Dean is an amazing creator. They have an invention center at school where he uses recyclables to invent stuff. He LOVES it. Always comes home with little treasures and contraptions that he has invented with a whole story of what they can do. He is very good at putting together inventive ships with his legos, and he often makes 3-D paper ships as well that he creates in his mind. It is amazing to me. Our home teacher is an art teacher and said that kids don't usually start conceptualizing 3-D art until they're much older--jr. high/high school age. He said his paper ships really were amazing for a 5 year old. He is reading at a level 2 or 3 right now. We're still working on reading with inflection and pausing in the right places (periods, commas, etc.), but he's doing really well. His ability to reason mathematically is amazing. He understands the concept of fractions, adding fractions, and even understands that 3/3 is really 1 whole or that 3/6 could also be called 1/2. Most of that we do verbally, so I don't know if he'd be able to do it on paper yet, but conceptually, he gets how numbers fit together. I am curious to see how school goes for him and what they'll do to accommodate and facility his abilities. We've been working on his lisp too. He finally has figured out how to make an "s" sound and can do it if he really thinks about it and tries hard to form him mouth correctly. A lot of times he forgets, but I think he'll be able to work through it. He has such a sensitive spirit. The other day I said something about hoping that the kids would be more willing to try new foods when they're older since it was very important to me. Matt jokingly said, "And if you don't, we'll just kick you out." Dean nearly started to cry at the conversation that followed about how most kids won't live with their parents when they grow up. That thought is just too much for him to swallow yet. I've been working on teaching him piano. He's understanding quite a bit and has better technique and hand position than many of my older students. His main thing is that it's hard for him to listen to me as a teacher and do exactly as I ask him. But we're working through that and he's been practicing pretty well. This makes me very happy since for years he would tell me to stop singing or stop playing the piano. My baby is growing up.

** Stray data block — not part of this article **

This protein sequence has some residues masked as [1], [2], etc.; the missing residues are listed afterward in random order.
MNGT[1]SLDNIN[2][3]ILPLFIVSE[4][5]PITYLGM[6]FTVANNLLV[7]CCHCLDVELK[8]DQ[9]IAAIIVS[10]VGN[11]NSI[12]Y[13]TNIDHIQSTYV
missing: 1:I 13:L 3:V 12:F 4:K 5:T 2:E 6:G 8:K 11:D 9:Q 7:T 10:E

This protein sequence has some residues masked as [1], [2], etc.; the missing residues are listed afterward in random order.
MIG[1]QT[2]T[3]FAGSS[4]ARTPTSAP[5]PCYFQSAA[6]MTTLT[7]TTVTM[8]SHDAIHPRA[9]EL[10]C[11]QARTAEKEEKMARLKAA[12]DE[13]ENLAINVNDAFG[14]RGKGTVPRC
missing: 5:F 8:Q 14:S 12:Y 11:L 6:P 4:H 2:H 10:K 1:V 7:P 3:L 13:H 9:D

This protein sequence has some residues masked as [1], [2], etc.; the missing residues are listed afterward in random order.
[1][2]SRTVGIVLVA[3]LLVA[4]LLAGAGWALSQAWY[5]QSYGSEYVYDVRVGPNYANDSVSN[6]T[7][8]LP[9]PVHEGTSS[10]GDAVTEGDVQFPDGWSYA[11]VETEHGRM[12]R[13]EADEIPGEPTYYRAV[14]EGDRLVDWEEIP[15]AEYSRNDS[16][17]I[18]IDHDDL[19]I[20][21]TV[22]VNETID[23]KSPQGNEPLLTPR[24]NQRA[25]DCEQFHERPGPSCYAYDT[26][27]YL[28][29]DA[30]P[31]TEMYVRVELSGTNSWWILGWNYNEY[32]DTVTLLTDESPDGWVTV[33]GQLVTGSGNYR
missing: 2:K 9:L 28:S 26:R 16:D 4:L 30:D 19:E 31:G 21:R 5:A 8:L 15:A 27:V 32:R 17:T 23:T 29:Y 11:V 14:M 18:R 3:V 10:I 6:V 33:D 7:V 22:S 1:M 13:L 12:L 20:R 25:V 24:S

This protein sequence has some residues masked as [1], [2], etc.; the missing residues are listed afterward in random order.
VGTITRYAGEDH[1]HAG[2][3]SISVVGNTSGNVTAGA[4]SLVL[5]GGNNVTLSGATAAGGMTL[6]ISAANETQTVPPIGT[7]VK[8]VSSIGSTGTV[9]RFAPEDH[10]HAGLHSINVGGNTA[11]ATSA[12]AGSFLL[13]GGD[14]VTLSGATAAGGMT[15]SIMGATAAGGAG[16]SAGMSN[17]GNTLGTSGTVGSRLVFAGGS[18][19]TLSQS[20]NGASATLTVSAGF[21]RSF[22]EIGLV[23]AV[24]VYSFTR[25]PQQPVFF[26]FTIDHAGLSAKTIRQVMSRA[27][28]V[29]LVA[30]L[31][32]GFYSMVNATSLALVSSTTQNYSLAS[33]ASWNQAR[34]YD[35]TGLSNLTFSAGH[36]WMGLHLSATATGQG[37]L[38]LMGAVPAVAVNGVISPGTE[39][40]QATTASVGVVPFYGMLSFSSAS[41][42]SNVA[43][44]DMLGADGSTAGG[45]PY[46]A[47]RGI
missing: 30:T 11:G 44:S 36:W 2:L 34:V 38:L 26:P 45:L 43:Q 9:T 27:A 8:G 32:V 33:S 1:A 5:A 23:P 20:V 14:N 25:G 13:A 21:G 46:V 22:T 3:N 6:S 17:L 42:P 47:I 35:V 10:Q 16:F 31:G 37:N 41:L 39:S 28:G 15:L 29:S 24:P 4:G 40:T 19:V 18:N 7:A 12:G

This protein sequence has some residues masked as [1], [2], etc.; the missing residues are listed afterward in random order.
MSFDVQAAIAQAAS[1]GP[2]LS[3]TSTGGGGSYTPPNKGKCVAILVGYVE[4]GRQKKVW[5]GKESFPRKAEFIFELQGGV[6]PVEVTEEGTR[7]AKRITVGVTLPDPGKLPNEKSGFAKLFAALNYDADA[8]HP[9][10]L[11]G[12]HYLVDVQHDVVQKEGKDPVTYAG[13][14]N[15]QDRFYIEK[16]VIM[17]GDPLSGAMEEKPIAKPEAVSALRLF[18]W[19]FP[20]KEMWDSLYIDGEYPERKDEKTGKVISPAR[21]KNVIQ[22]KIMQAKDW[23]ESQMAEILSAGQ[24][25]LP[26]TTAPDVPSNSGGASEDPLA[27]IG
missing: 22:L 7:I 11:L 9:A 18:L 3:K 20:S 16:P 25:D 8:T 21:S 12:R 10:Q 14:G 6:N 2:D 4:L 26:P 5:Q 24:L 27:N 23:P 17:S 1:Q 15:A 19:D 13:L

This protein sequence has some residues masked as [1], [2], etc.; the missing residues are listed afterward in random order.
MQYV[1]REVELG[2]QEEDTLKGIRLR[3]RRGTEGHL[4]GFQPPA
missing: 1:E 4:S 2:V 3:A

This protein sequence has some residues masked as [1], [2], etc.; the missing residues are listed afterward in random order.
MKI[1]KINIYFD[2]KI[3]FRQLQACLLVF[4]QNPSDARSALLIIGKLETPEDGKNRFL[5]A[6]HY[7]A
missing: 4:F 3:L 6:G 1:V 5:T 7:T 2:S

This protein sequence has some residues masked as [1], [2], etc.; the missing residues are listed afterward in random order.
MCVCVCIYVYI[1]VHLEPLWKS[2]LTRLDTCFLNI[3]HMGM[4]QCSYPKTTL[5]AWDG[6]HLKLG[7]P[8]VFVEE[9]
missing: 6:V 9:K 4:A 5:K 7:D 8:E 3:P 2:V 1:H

|A small sampling of invention center creations|